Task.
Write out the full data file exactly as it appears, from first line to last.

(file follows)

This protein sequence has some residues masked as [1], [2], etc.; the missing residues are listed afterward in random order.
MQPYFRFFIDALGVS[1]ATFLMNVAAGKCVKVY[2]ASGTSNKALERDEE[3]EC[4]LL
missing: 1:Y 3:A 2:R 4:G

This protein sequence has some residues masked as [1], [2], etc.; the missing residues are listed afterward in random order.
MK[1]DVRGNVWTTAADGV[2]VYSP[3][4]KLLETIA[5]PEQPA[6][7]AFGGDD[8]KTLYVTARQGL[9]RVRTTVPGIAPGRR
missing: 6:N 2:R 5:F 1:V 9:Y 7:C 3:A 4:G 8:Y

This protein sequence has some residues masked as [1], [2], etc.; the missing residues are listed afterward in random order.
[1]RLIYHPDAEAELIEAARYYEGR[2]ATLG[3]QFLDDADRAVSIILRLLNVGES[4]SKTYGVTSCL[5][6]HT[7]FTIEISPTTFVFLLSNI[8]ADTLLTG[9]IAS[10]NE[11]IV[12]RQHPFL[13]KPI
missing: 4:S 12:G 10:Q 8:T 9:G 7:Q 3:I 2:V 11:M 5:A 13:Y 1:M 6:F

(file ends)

This protein sequence has some residues masked as [1], [2], etc.; the missing residues are listed afterward in random order.
MQPYFRFFIDALGVS[1]ATFLMNVAAGKCVKVY[2]ASGTSNKALERDEE[3]EC[4]LL
missing: 1:Y 3:A 2:R 4:G

This protein sequence has some residues masked as [1], [2], etc.; the missing residues are listed afterward in random order.
MK[1]DVRGNVWTTAADGV[2]VYSP[3][4]KLLETIA[5]PEQPA[6][7]AFGGDD[8]KTLYVTARQGL[9]RVRTTVPGIAPGRR
missing: 6:N 2:R 5:F 1:V 9:Y 7:C 3:A 4:G 8:Y

This protein sequence has some residues masked as [1], [2], etc.; the missing residues are listed afterward in random order.
[1]RLIYHPDAEAELIEAARYYEGR[2]ATLG[3]QFLDDADRAVSIILRLLNVGES[4]SKTYGVTSCL[5][6]HT[7]FTIEISPTTFVFLLSNI[8]ADTLLTG[9]IAS[10]NE[11]IV[12]RQHPFL[13]KPI
missing: 4:S 12:G 10:Q 8:T 9:G 7:Q 3:I 2:V 11:M 5:A 13:Y 1:M 6:F